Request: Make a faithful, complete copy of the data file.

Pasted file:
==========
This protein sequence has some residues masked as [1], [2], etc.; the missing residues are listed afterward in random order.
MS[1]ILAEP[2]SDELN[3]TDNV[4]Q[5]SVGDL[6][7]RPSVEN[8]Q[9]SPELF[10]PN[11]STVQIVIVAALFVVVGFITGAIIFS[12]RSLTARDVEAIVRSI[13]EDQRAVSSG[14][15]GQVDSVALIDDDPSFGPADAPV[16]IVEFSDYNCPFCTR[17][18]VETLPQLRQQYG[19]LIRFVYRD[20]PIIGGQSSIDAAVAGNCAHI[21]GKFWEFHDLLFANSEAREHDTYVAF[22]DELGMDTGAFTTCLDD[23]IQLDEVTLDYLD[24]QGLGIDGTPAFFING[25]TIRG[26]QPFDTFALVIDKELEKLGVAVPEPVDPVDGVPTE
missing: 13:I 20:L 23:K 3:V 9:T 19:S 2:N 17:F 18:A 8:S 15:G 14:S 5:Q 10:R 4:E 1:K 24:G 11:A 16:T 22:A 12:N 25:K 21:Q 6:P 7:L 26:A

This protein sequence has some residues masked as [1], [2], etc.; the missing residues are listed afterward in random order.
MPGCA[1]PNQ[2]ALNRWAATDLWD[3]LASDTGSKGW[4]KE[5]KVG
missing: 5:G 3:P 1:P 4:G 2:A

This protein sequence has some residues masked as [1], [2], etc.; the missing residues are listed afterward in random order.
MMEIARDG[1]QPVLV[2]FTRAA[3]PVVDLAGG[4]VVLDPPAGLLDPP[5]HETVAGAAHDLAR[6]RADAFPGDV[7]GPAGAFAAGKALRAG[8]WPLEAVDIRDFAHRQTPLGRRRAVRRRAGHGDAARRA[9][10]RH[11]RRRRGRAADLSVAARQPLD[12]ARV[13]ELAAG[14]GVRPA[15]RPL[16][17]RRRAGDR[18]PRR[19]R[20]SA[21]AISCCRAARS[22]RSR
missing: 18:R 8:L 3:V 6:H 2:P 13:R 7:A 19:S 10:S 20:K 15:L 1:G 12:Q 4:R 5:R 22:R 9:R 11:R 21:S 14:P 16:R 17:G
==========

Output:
This protein sequence has some residues masked as [1], [2], etc.; the missing residues are listed afterward in random order.
MS[1]ILAEP[2]SDELN[3]TDNV[4]Q[5]SVGDL[6][7]RPSVEN[8]Q[9]SPELF[10]PN[11]STVQIVIVAALFVVVGFITGAIIFS[12]RSLTARDVEAIVRSI[13]EDQRAVSSG[14][15]GQVDSVALIDDDPSFGPADAPV[16]IVEFSDYNCPFCTR[17][18]VETLPQLRQQYG[19]LIRFVYRD[20]PIIGGQSSIDAAVAGNCAHI[21]GKFWEFHDLLFANSEAREHDTYVAF[22]DELGMDTGAFTTCLDD[23]IQLDEVTLDYLD[24]QGLGIDGTPAFFING[25]TIRG[26]QPFDTFALVIDKELEKLGVAVPEPVDPVDGVPTE
missing: 13:I 20:L 23:K 3:V 9:T 19:S 2:N 17:F 18:A 8:S 15:G 14:S 5:Q 10:R 4:E 1:K 24:G 11:A 16:T 22:A 12:N 25:K 21:Q 6:P 7:L 26:A

This protein sequence has some residues masked as [1], [2], etc.; the missing residues are listed afterward in random order.
MPGCA[1]PNQ[2]ALNRWAATDLWD[3]LASDTGSKGW[4]KE[5]KVG
missing: 5:G 3:P 1:P 4:G 2:A

This protein sequence has some residues masked as [1], [2], etc.; the missing residues are listed afterward in random order.
MMEIARDG[1]QPVLV[2]FTRAA[3]PVVDLAGG[4]VVLDPPAGLLDPP[5]HETVAGAAHDLAR[6]RADAFPGDV[7]GPAGAFAAGKALRAG[8]WPLEAVDIRDFAHRQTPLGRRRAVRRRAGHGDAARRA[9][10]RH[11]RRRRGRAADLSVAARQPLD[12]ARV[13]ELAAG[14]GVRPA[15]RPL[16][17]RRRAGDR[18]PRR[19]R[20]SA[21]AISCCRAARS[22]RSR
missing: 18:R 8:L 3:V 6:H 2:P 13:R 7:A 19:S 10:S 20:K 15:L 1:G 12:Q 4:R 5:R 22:R 9:R 11:R 21:S 14:P 16:R 17:G